A combined similarity/saliency account or optimal tuning account cannot explain the findings of Experiment 1, as they centrally propose that attention is tuned to the exact target feature value (aqua; e.g., Duncan & Humphreys, 1989; Martinez-Trujillo & Treue, 2004), or a feature value that is slightly shifted away from the nontargets (to an optimal position; e.g., Navaloakkam & Itti, 2007; Scolari & Serences, 2009, 2010). Specifically, an optimal tuning account centrally proposes a spatially limited shift of attention away from the nontargets that can be maximally 0.075 x/y-units away from the target in CIE space (based on the data of Navalpakkam & Itti, 2007). The relatively matching, blue distractor in Experiment 1 was, however, more than twice this possible maximum distance away from the target (0.190 x/y-units in CIE space), ruling out an optimal tuning account. 
Experiment 2 tested an alternative explanation of the optimal tuning account and a combined similarity/saliency account – that is that the relatively matching, blue distractor was perhaps more similar to the target than other distractors that were nominally more similar to the target (based on distance measures in CIE color space). Contrary to this possibility, the results of Experiment 2 showed that the perceptual similarity between the colors, as prescribed by CIE space, matched the capture rates of the different colors when observers were encouraged to tune attention to the target color. These results demonstrate the relatively matching, blue distractor was indeed perceptually dissimilar to the target, and show that capture by this distractor cannot be explained by optimal tuning or a combined similarity/saliency account. With this, the results of Experiment 1 provide the first evidence that visual selection in visual search, as measured by gaze capture, is also determined by the top-down tuning to the relative color of the target, not an optimal color or the target color itself. 
In sum, the results of Experiment 1 are in line with previous spatial cueing studies that supported the relational account and ruled out an optimal tuning and a combined similarity-saliency account (e.g., Becker et al., 2013). With this, Experiment 1 confirms that covert visual attention (e.g., in spatial cueing; Schönhammer et al., 2016) and eye movements (e.g., Becker et al., 2014) operate on the same relational principle, thus confirming a close relationship between attention and eye movements (e.g., Deubel & Schneider, 1996).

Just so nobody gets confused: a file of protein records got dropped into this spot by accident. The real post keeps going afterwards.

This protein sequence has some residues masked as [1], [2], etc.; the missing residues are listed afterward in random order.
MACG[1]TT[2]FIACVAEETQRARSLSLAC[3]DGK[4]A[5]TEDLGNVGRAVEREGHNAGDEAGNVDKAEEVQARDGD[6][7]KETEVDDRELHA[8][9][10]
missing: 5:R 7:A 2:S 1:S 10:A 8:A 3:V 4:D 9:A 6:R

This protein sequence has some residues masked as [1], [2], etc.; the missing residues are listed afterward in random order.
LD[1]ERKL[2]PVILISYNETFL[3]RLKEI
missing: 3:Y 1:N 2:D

However, this conclusion about Experiment 1 still leaves two questions open; first, how we should explain the results of Experiment 2; and especially, whether the results of Experiment 2 support optimal tuning? Second, how do we explain the results of previous optimal tuning studies suggesting a spatially limited shift of attention to an optimal color? These questions will be addressed in turn below. 
Optimal tuning
In the critical distractor conditions of Experiment 2, we encouraged tuning attention to the target feature value (aqua) by blocking the distractor conditions and repeatedly presenting a critical distractor (i.e., blue or aqua-blue distractor). The results showed stronger capture by an intermediate, aqua-blue distractor than by a target-similar (aqua) and blue distractor. Thus, in Experiment 2, attention was probably tuned closely to the aqua-blue color, that is, shifted 0.119 x/y-units away from the target in CIE space in the opposite direction from the nontargets. According to the optimal tuning account, tuning to a color that is shifted away from the nontargets can be more optimal because it facilitates discriminating the target from the nontargets (e.g., Geng, DiQuattro & Helm, 2017; Navalpakkam & Itti, 2007; Scolari & Serences, 2009; Yu & Geng, 2019), and this explanation can very well account for the finding that attention was shifted away from the nontargets to a more aqua-blue color. 
However, the finding that the blue distractor also still attracted the gaze quite strongly (to the same extent as the target-similar, aqua distractor) suggests that the tuning functions are wider than originally proposed on the optimal tuning account (e.g., Navalpakkam & Itti, 2007). Moreover, tuning attention to aqua-blue means that attention was shifted ∼0.119 x/y units away from the target in CIE space, substantially more than 0.03 x/y-units away from the target, which was the magnitude of the attentional shift estimated by Navalpakkam and Itti (2007) on the basis of their study. 
Therefore, an optimal tuning account would need to be modified to allow much larger shifts in attentional tuning and wider tuning functions to account for the findings of Experiment 2. Although it may be possible to modify the optimal tuning account along these lines, it is perhaps not advisable. 
Of note, Navalpakkam and Itti (2007) studied optimal tuning in a perceptual decision task in which observers had to report the target position, and found that a probe with a slightly shifted nontarget color was confused with the target (see also Scolari & Serences, 2009; Yu & Geng, 2019). Errors in perceptual decisions that involve mistaking another item for the target are plausibly limited to target-similar items that are highly confusable with the target. Larger shifts in tuning are implausible because observers are unlikely to regularly confuse a highly dissimilar stimulus with the target.